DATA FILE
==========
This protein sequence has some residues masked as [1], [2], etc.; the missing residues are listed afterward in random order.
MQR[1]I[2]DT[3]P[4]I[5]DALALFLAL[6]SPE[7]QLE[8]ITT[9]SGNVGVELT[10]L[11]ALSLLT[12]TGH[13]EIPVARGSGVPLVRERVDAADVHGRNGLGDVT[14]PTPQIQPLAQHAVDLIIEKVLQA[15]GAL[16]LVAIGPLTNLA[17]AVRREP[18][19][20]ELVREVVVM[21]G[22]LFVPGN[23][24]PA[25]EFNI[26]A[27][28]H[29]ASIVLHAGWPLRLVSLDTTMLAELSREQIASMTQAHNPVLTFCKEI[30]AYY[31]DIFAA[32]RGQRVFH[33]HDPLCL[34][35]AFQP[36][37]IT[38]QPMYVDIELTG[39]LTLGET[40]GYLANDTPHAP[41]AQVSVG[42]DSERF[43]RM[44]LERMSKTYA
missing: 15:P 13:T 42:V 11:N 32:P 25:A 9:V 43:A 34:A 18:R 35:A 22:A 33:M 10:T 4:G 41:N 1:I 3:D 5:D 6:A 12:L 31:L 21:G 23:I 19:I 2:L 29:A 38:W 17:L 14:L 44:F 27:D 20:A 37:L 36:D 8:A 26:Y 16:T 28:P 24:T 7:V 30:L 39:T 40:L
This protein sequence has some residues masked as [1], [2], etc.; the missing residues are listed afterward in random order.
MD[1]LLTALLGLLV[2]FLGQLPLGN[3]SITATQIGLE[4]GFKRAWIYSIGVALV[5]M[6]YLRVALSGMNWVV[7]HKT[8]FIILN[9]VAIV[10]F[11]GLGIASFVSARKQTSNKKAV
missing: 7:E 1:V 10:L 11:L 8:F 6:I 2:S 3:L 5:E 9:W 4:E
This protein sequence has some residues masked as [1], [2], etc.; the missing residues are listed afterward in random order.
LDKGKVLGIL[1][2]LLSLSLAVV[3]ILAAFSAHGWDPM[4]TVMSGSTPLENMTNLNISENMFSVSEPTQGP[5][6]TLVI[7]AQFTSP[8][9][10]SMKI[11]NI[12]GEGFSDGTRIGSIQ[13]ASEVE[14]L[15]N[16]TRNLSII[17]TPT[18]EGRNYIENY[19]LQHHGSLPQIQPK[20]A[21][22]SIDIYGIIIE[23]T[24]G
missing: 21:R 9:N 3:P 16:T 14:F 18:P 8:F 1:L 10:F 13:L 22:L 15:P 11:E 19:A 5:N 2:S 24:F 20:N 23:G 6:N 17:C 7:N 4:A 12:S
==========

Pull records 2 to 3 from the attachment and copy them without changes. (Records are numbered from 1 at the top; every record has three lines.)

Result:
This protein sequence has some residues masked as [1], [2], etc.; the missing residues are listed afterward in random order.
MD[1]LLTALLGLLV[2]FLGQLPLGN[3]SITATQIGLE[4]GFKRAWIYSIGVALV[5]M[6]YLRVALSGMNWVV[7]HKT[8]FIILN[9]VAIV[10]F[11]GLGIASFVSARKQTSNKKAV
missing: 7:E 1:V 10:L 11:L 8:F 6:I 2:S 3:L 5:E 9:W 4:E
This protein sequence has some residues masked as [1], [2], etc.; the missing residues are listed afterward in random order.
LDKGKVLGIL[1][2]LLSLSLAVV[3]ILAAFSAHGWDPM[4]TVMSGSTPLENMTNLNISENMFSVSEPTQGP[5][6]TLVI[7]AQFTSP[8][9][10]SMKI[11]NI[12]GEGFSDGTRIGSIQ[13]ASEVE[14]L[15]N[16]TRNLSII[17]TPT[18]EGRNYIENY[19]LQHHGSLPQIQPK[20]A[21][22]SIDIYGIIIE[23]T[24]G
missing: 21:R 9:N 3:P 16:T 14:F 18:P 8:F 1:L 10:F 13:L 22:L 15:P 11:E 19:A 5:N 2:S 24:F 20:N 23:G 6:N 17:C 7:N 4:A 12:S